Before I go on about the Daleks, let me take a moment to talk about the rest of the episode. Spitfires in space, fighting Daleks, yeah, Ok, that was fun. Winston Churchill, not much of a key player, looked a little fatter than I remember. Amy did a nice job, but then she’d brighten any scene she’s in. Prof. Bracewell as the misguided android did a nice job. (And he likes girls.)

But let’s go back to the Daleks.

Do you know what it takes to make a genuinely mediocre episode of Doctor Who? Answer: The Daleks.

Confined in their metal city on Skaro, in a claustrophobic setting, they were a credible threat. Unleashed on the universe, they’re a joke. I’m sure the writers of the original Doctor Who knew that. Just look at the Dalek stories starting in the Pertwee era. They are absolutely the most unconvincing villains ever created, but they’re popular with the punters and they just had to keep bringing them back. Even back then, their master plans were idiotic. Hollowing out the cores of planets, running their own funeral parlor, etc. The power of nostalgia overcomes people when thinking about the Daleks.

Then a funny thing happened, Russell T. Davies, an admittedly massively nostalgic fan of the original series, came along and he wanted his Daleks to be menacing – like he remembered them in the misty, poorly remembered corners of his mind. (Keep this in mind, They were never menacing, it’s just his memory failing.) So, during his reign, the Daleks were brilliant and massively powerful. One single Dalek could wipe out an entire city. They’re really, really dangerous.

Problem is, if they’re so smart, that might be able to learn and adapt and become peaceful, even productive members of the universe. Not to mention that, but, if they did take over the universe, what would they do with it? Really, they’ve got no good motivation, either. Can’t have that, let’s make them insane too! It doesn’t matter how dumb the idea, right up to and including destroying reality itself, they’re up for it. They’re crazy, the audience will buy anything they want to do.

No, we won’t.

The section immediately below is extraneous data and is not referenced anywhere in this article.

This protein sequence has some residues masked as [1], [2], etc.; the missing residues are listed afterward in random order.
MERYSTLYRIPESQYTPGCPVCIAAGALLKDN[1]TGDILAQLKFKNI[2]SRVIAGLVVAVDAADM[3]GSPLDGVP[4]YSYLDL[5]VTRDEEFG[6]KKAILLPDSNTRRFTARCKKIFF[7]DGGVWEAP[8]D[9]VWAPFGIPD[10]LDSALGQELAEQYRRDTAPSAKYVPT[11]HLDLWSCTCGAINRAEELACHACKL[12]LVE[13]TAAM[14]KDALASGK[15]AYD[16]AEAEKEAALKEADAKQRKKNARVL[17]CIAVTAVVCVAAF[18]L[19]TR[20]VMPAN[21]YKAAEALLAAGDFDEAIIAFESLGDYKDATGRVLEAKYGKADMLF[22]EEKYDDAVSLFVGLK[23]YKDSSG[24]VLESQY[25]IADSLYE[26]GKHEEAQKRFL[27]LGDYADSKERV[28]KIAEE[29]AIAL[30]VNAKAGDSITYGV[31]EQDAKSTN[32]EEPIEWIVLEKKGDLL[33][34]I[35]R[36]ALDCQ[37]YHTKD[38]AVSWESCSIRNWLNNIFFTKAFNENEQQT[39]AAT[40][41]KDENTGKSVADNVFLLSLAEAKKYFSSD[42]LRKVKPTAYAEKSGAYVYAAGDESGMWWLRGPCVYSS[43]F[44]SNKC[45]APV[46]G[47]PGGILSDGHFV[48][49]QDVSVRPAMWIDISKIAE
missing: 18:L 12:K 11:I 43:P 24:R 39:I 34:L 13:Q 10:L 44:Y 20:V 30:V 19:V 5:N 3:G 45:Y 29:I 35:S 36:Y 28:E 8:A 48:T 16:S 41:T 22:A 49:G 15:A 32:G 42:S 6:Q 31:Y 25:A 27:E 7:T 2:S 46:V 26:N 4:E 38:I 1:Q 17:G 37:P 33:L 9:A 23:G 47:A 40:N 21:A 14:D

The Daleks should never have been made so smart and all-powerful that they could destroy all of reality, no more than the Time Lords should have been made powerful enough to destroy all of time itself. When you get villains that big and powerful any plot you come up with just gets dumber and dumber and the resolution more insane.

The Daleks desperately needed a reboot (as do the Time Lords). Perhaps these new Daleks, unaware of what’s transpired, will be closer to the older Daleks. Big enough of a threat to take over whole planets, subjugate whole races of people, launch intergalactic wars. but not big enough to contemplate the total destruction of the fabric of reality. Let’s give the Doctor something I can believe he could defeat using his wits.

So with this story, let’s all wish on the first star we see tonight and send Stephen Moffat some psychic messages. If we can’t have “no Daleks, ever”, then at least let’s wish for “sensible Daleks.”

A lot of ire has been spreading across the ‘net regarding the look of the new Daleks. I can take it or leave it. Since they barely ever looked menacing, I don’t think the new ones are much of a departure. They’re bigger, they’re colorful, they’re still laughable.

The Priceline Experience

Now, I can make my final judgment on our recent experiment using priceline.com to book our hotels.

A brief recap:

  • We decided to book our hotel(s) on a San Diego trip via Priceline’s name your price program.
  • We bid for 3 nights at a minimum 3-star hotel at $75 per night – fully expecting to be rejected
  • We “won” the bid, to our delight at the Woodfin San Diego.
  • We decided we could afford another night at that rate and attempted to extend the day an additional day at the same rate.
  • Priceline could not match the $75 and instead was able to offer $116. We decided to decline.
  • We thought we’d be clever and tried to extend the stay the other direction and arrive one day earlier.
  • Having already bid on an extension at the end, Priceline would not allow us to try to arrive earlier, either.
  • We decided to bid separately for another night, knowing it would be at a different hotel.
  • We again bid $75, but this time chose only 4-star hotels.
  • Again to our surprise (and even greater delight) we got a room at the Omni San Diego.